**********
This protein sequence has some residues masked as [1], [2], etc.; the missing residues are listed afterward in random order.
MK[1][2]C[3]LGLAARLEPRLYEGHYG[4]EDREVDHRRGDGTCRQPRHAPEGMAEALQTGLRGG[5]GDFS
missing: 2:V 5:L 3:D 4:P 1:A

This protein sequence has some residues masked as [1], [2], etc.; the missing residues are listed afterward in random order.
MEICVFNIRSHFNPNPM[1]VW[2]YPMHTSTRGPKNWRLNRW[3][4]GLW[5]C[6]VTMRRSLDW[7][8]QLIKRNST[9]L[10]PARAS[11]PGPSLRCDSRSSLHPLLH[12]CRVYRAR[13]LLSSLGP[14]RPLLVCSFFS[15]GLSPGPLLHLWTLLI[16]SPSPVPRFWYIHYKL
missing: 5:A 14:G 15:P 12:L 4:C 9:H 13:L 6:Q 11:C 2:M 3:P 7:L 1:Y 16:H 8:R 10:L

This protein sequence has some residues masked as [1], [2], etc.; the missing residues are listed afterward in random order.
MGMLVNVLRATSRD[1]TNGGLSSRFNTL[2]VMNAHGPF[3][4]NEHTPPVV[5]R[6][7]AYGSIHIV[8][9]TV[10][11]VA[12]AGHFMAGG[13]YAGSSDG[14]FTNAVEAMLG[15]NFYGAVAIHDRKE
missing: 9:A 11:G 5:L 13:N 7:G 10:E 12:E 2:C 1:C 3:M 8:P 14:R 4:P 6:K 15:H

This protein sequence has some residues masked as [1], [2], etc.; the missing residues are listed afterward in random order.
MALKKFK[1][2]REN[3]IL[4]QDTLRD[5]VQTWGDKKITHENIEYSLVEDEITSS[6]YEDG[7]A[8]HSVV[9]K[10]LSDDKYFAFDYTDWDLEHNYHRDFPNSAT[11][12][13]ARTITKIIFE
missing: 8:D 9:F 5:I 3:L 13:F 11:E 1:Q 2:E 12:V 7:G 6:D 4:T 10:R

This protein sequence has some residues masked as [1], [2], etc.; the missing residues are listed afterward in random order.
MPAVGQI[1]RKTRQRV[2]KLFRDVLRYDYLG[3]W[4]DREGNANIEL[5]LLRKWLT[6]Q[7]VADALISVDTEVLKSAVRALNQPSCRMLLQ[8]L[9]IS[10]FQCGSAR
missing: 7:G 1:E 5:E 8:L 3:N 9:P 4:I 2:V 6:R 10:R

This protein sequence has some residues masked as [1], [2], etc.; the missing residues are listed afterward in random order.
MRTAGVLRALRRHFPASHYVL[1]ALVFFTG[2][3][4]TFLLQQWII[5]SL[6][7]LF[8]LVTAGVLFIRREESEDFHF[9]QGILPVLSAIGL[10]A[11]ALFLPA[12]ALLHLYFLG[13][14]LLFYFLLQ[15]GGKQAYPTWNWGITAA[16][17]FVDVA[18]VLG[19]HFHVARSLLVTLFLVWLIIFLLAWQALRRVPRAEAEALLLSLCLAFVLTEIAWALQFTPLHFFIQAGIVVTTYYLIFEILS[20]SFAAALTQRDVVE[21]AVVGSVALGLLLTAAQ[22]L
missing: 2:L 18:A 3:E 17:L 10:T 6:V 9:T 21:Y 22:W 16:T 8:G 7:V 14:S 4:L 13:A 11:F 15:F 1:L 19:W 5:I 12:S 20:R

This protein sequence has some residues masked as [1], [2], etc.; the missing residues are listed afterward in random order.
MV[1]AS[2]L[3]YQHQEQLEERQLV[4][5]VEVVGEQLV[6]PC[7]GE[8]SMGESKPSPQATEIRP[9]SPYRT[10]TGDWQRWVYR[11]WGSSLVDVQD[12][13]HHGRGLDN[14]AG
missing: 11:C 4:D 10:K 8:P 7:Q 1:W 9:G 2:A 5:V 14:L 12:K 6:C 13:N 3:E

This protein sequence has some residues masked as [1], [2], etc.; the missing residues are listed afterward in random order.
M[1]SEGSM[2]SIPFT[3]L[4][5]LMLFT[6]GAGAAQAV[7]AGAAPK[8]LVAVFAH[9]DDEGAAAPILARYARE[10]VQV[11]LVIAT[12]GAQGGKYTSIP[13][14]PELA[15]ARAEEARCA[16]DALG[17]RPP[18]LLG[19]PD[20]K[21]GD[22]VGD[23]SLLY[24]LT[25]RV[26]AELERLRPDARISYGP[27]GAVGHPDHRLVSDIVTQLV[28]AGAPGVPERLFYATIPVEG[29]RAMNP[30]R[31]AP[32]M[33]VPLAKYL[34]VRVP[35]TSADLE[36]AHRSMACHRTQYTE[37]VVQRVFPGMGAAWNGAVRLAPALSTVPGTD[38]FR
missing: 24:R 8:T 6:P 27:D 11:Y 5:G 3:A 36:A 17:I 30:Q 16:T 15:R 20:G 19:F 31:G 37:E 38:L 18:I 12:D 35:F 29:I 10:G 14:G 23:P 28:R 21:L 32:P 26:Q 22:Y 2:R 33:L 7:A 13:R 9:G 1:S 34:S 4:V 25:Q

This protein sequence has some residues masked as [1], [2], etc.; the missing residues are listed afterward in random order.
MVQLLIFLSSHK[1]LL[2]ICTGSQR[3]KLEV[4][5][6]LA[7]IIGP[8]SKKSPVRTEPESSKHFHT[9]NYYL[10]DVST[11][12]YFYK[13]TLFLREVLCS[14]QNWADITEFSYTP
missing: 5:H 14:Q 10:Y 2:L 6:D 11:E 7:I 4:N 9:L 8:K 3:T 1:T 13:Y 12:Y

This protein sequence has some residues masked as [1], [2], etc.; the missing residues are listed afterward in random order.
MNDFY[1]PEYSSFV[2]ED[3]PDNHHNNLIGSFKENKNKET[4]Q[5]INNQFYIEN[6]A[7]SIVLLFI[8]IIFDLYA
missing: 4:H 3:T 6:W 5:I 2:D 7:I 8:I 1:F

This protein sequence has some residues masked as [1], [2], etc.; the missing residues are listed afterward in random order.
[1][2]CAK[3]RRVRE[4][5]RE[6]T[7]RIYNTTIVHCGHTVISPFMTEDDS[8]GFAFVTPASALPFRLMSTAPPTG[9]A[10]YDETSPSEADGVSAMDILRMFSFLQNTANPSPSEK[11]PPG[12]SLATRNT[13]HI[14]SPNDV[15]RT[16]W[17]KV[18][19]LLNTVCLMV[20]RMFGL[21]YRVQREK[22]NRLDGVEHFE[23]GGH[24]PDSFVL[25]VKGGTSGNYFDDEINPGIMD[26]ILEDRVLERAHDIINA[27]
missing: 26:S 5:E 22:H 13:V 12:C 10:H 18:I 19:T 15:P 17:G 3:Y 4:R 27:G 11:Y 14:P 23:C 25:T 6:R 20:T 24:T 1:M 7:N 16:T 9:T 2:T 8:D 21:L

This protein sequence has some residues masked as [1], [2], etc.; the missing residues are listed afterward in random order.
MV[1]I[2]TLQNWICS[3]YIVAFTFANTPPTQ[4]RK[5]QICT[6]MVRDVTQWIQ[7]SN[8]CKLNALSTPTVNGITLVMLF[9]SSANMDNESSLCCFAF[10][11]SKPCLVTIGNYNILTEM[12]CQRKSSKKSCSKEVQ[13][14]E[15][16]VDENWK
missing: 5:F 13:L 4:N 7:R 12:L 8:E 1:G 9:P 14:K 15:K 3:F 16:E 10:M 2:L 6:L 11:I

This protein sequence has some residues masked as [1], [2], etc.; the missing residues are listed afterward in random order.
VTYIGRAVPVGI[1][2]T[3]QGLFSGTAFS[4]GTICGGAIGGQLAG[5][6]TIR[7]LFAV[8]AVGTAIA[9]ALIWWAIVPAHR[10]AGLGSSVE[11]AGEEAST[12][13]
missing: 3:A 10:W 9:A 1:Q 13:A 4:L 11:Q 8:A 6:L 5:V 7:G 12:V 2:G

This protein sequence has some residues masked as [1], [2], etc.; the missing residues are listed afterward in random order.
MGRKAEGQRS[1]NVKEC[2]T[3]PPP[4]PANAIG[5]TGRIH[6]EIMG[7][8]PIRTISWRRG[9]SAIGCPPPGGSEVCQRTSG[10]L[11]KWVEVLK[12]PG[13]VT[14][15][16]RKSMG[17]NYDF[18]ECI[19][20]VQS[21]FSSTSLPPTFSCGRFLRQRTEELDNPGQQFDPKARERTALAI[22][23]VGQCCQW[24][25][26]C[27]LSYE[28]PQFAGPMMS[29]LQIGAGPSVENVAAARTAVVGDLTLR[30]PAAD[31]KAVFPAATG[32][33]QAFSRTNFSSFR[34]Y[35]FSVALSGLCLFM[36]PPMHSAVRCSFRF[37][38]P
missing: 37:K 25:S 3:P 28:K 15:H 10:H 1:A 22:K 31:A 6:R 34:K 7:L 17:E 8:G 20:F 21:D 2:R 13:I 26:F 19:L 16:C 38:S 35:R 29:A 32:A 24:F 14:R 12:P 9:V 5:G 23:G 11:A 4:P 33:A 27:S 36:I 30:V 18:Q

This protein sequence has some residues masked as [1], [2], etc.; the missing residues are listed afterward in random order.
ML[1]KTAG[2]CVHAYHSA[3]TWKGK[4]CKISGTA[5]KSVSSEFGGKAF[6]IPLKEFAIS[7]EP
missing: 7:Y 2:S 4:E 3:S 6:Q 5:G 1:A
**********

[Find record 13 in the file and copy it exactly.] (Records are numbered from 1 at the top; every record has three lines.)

This protein sequence has some residues masked as [1], [2], etc.; the missing residues are listed afterward in random order.
VTYIGRAVPVGI[1][2]T[3]QGLFSGTAFS[4]GTICGGAIGGQLAG[5][6]TIR[7]LFAV[8]AVGTAIA[9]ALIWWAIVPAHR[10]AGLGSSVE[11]AGEEAST[12][13]
missing: 3:A 10:W 9:A 1:Q 13:A 4:L 11:Q 8:A 6:L 5:V 7:G 12:V 2:G